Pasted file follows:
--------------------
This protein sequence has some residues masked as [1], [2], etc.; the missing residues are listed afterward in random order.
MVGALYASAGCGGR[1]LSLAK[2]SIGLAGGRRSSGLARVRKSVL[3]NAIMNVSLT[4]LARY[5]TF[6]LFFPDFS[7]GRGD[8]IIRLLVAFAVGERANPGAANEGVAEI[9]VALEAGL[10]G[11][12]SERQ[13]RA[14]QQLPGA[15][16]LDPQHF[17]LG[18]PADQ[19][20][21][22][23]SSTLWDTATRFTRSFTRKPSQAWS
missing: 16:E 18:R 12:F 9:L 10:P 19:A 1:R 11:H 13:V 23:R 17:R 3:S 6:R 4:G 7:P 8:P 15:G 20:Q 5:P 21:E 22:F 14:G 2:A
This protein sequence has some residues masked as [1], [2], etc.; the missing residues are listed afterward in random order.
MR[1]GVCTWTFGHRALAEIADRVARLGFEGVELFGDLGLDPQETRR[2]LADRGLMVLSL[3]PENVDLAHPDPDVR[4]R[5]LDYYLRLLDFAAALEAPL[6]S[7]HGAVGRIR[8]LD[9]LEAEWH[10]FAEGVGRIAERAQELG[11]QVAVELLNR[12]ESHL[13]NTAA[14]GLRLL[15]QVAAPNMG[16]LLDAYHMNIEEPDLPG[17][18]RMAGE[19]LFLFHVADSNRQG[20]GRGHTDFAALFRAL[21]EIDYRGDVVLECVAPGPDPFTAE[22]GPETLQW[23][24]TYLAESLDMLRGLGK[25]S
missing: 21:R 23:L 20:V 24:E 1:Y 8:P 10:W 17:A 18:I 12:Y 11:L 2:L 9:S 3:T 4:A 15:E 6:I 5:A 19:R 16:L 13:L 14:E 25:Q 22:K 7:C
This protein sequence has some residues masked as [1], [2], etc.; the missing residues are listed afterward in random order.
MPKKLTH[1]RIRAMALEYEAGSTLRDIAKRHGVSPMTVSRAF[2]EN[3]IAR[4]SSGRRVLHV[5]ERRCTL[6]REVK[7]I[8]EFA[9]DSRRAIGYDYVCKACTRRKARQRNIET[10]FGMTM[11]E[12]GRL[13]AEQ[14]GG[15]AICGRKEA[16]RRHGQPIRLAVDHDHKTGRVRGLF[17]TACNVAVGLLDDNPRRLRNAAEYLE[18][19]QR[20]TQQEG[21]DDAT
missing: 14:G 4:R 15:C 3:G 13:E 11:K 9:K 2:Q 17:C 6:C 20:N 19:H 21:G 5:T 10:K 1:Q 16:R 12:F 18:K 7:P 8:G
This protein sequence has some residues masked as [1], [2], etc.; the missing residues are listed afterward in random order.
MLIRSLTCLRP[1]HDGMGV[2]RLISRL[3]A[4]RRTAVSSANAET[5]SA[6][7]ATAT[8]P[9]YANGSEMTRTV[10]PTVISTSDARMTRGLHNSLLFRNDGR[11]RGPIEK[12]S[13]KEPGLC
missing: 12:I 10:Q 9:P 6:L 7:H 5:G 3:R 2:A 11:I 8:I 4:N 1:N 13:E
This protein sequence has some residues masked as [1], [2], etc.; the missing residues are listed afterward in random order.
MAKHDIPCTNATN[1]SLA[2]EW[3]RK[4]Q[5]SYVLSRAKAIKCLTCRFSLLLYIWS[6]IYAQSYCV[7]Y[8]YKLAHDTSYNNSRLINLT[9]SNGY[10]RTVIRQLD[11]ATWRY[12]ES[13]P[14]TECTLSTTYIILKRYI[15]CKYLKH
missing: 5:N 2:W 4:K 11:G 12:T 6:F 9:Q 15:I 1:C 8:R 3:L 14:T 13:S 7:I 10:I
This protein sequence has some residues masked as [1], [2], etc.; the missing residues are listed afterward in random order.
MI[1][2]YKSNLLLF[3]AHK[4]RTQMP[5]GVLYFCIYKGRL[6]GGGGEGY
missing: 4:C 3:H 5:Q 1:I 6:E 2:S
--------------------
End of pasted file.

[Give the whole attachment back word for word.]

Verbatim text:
This protein sequence has some residues masked as [1], [2], etc.; the missing residues are listed afterward in random order.
MVGALYASAGCGGR[1]LSLAK[2]SIGLAGGRRSSGLARVRKSVL[3]NAIMNVSLT[4]LARY[5]TF[6]LFFPDFS[7]GRGD[8]IIRLLVAFAVGERANPGAANEGVAEI[9]VALEAGL[10]G[11][12]SERQ[13]RA[14]QQLPGA[15][16]LDPQHF[17]LG[18]PADQ[19][20][21][22][23]SSTLWDTATRFTRSFTRKPSQAWS
missing: 16:E 18:R 12:F 9:L 10:P 19:A 1:R 11:H 13:V 23:R 17:R 3:S 6:R 4:G 7:P 8:P 15:G 20:Q 5:P 21:E 22:F 14:G 2:A
This protein sequence has some residues masked as [1], [2], etc.; the missing residues are listed afterward in random order.
MR[1]GVCTWTFGHRALAEIADRVARLGFEGVELFGDLGLDPQETRR[2]LADRGLMVLSL[3]PENVDLAHPDPDVR[4]R[5]LDYYLRLLDFAAALEAPL[6]S[7]HGAVGRIR[8]LD[9]LEAEWH[10]FAEGVGRIAERAQELG[11]QVAVELLNR[12]ESHL[13]NTAA[14]GLRLL[15]QVAAPNMG[16]LLDAYHMNIEEPDLPG[17][18]RMAGE[19]LFLFHVADSNRQG[20]GRGHTDFAALFRAL[21]EIDYRGDVVLECVAPGPDPFTAE[22]GPETLQW[23][24]TYLAESLDMLRGLGK[25]S
missing: 21:R 23:L 20:V 24:E 1:Y 8:P 10:W 17:A 18:I 12:Y 11:L 2:L 9:S 3:T 4:A 15:E 6:I 5:A 19:R 16:L 13:L 14:E 25:Q 22:K 7:C
This protein sequence has some residues masked as [1], [2], etc.; the missing residues are listed afterward in random order.
MPKKLTH[1]RIRAMALEYEAGSTLRDIAKRHGVSPMTVSRAF[2]EN[3]IAR[4]SSGRRVLHV[5]ERRCTL[6]REVK[7]I[8]EFA[9]DSRRAIGYDYVCKACTRRKARQRNIET[10]FGMTM[11]E[12]GRL[13]AEQ[14]GG[15]AICGRKEA[16]RRHGQPIRLAVDHDHKTGRVRGLF[17]TACNVAVGLLDDNPRRLRNAAEYLE[18][19]QR[20]TQQEG[21]DDAT
missing: 14:G 4:R 15:C 3:G 13:E 11:K 9:K 2:Q 17:C 6:C 20:N 19:H 21:G 5:T 10:K 1:Q 16:R 12:F 18:K 7:P 8:G
This protein sequence has some residues masked as [1], [2], etc.; the missing residues are listed afterward in random order.
MLIRSLTCLRP[1]HDGMGV[2]RLISRL[3]A[4]RRTAVSSANAET[5]SA[6][7]ATAT[8]P[9]YANGSEMTRTV[10]PTVISTSDARMTRGLHNSLLFRNDGR[11]RGPIEK[12]S[13]KEPGLC
missing: 12:I 10:Q 9:P 6:L 7:H 5:G 3:R 2:A 11:I 8:I 4:N 1:N 13:E
This protein sequence has some residues masked as [1], [2], etc.; the missing residues are listed afterward in random order.
MAKHDIPCTNATN[1]SLA[2]EW[3]RK[4]Q[5]SYVLSRAKAIKCLTCRFSLLLYIWS[6]IYAQSYCV[7]Y[8]YKLAHDTSYNNSRLINLT[9]SNGY[10]RTVIRQLD[11]ATWRY[12]ES[13]P[14]TECTLSTTYIILKRYI[15]CKYLKH
missing: 5:N 2:W 4:K 11:G 12:T 6:F 9:Q 15:I 1:C 8:R 3:L 14:T 13:S 7:I 10:I
This protein sequence has some residues masked as [1], [2], etc.; the missing residues are listed afterward in random order.
MI[1][2]YKSNLLLF[3]AHK[4]RTQMP[5]GVLYFCIYKGRL[6]GGGGEGY
missing: 4:C 3:H 5:Q 1:I 6:E 2:S